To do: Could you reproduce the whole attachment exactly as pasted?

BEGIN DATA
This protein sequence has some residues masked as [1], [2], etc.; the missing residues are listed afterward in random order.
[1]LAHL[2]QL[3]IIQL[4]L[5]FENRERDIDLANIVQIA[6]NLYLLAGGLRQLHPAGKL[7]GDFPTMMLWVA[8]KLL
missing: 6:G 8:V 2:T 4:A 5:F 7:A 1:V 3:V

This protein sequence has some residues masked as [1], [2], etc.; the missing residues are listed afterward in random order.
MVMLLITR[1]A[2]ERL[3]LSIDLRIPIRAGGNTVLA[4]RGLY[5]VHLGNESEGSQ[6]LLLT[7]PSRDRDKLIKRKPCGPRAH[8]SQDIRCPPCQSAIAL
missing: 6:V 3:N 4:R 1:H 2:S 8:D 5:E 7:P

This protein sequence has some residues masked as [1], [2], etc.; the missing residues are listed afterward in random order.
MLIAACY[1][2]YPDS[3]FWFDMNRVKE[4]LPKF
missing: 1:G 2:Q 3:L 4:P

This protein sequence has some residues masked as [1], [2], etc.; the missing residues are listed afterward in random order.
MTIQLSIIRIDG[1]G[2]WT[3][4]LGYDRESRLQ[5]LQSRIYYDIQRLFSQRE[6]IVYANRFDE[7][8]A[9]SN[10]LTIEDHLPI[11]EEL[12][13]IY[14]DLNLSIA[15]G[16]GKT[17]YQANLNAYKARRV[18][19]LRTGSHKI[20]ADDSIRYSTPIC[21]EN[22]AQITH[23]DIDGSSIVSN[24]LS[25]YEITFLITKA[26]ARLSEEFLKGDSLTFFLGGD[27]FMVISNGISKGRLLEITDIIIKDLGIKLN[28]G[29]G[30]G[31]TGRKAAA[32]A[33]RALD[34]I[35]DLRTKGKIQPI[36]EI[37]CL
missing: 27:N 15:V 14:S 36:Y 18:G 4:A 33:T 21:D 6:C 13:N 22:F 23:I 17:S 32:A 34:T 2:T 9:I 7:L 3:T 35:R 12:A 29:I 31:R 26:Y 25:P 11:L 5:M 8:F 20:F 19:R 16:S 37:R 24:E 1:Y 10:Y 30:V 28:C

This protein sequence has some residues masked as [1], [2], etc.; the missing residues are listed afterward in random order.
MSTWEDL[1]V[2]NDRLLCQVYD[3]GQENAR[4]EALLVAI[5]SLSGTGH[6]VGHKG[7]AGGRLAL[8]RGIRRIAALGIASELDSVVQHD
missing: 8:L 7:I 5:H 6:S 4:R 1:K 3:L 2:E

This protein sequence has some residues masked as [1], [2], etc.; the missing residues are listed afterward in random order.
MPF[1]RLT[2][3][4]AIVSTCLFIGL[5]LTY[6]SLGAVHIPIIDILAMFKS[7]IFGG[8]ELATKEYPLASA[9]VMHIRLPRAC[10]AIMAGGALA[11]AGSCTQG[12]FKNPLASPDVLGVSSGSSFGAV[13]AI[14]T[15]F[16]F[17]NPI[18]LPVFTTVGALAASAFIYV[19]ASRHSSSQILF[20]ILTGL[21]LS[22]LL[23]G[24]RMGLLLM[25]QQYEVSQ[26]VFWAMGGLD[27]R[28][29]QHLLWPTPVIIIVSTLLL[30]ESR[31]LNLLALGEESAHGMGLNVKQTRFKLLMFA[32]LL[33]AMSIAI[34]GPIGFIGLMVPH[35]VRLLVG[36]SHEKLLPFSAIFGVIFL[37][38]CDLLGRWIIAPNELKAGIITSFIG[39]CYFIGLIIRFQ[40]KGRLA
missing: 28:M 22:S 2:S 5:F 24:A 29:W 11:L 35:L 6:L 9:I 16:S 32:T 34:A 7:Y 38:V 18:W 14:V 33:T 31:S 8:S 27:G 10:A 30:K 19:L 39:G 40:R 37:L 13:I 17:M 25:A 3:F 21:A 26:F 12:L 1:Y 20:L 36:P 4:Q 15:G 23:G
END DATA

This protein sequence has some residues masked as [1], [2], etc.; the missing residues are listed afterward in random order.
[1]LAHL[2]QL[3]IIQL[4]L[5]FENRERDIDLANIVQIA[6]NLYLLAGGLRQLHPAGKL[7]GDFPTMMLWVA[8]KLL
missing: 6:G 8:V 2:T 4:A 5:F 7:A 1:V 3:V

This protein sequence has some residues masked as [1], [2], etc.; the missing residues are listed afterward in random order.
MVMLLITR[1]A[2]ERL[3]LSIDLRIPIRAGGNTVLA[4]RGLY[5]VHLGNESEGSQ[6]LLLT[7]PSRDRDKLIKRKPCGPRAH[8]SQDIRCPPCQSAIAL
missing: 6:V 3:N 4:R 1:H 2:S 8:D 5:E 7:P

This protein sequence has some residues masked as [1], [2], etc.; the missing residues are listed afterward in random order.
MLIAACY[1][2]YPDS[3]FWFDMNRVKE[4]LPKF
missing: 1:G 2:Q 3:L 4:P

This protein sequence has some residues masked as [1], [2], etc.; the missing residues are listed afterward in random order.
MTIQLSIIRIDG[1]G[2]WT[3][4]LGYDRESRLQ[5]LQSRIYYDIQRLFSQRE[6]IVYANRFDE[7][8]A[9]SN[10]LTIEDHLPI[11]EEL[12][13]IY[14]DLNLSIA[15]G[16]GKT[17]YQANLNAYKARRV[18][19]LRTGSHKI[20]ADDSIRYSTPIC[21]EN[22]AQITH[23]DIDGSSIVSN[24]LS[25]YEITFLITKA[26]ARLSEEFLKGDSLTFFLGGD[27]FMVISNGISKGRLLEITDIIIKDLGIKLN[28]G[29]G[30]G[31]TGRKAAA[32]A[33]RALD[34]I[35]DLRTKGKIQPI[36]EI[37]CL
missing: 27:N 15:V 14:S 36:Y 18:G 4:A 33:T 21:D 6:C 13:N 22:F 23:I 17:S 32:A 34:T 2:T 9:I 7:L 3:T 35:R 12:A 29:I 31:R 26:Y 25:P 11:L 5:M 8:F 20:F 19:R 16:S 37:R 24:E 1:Y 10:Y 30:V 28:C

This protein sequence has some residues masked as [1], [2], etc.; the missing residues are listed afterward in random order.
MSTWEDL[1]V[2]NDRLLCQVYD[3]GQENAR[4]EALLVAI[5]SLSGTGH[6]VGHKG[7]AGGRLAL[8]RGIRRIAALGIASELDSVVQHD
missing: 8:L 7:I 5:H 6:S 4:R 1:K 3:L 2:E

This protein sequence has some residues masked as [1], [2], etc.; the missing residues are listed afterward in random order.
MPF[1]RLT[2][3][4]AIVSTCLFIGL[5]LTY[6]SLGAVHIPIIDILAMFKS[7]IFGG[8]ELATKEYPLASA[9]VMHIRLPRAC[10]AIMAGGALA[11]AGSCTQG[12]FKNPLASPDVLGVSSGSSFGAV[13]AI[14]T[15]F[16]F[17]NPI[18]LPVFTTVGALAASAFIYV[19]ASRHSSSQILF[20]ILTGL[21]LS[22]LL[23]G[24]RMGLLLM[25]QQYEVSQ[26]VFWAMGGLD[27]R[28][29]QHLLWPTPVIIIVSTLLL[30]ESR[31]LNLLALGEESAHGMGLNVKQTRFKLLMFA[32]LL[33]AMSIAI[34]GPIGFIGLMVPH[35]VRLLVG[36]SHEKLLPFSAIFGVIFL[37][38]CDLLGRWIIAPNELKAGIITSFIG[39]CYFIGLIIRFQ[40]KGRLA
missing: 28:M 22:S 2:S 5:F 24:A 29:W 11:L 35:L 6:L 9:I 16:S 32:T 34:A 7:Y 38:V 18:W 14:V 33:T 31:S 8:S 27:G 10:A 30:K 19:L 39:G 40:R 37:L 13:I 17:M 25:A 3:F 21:A 26:F 12:L 1:Y 20:L 36:P 4:Q 15:G 23:G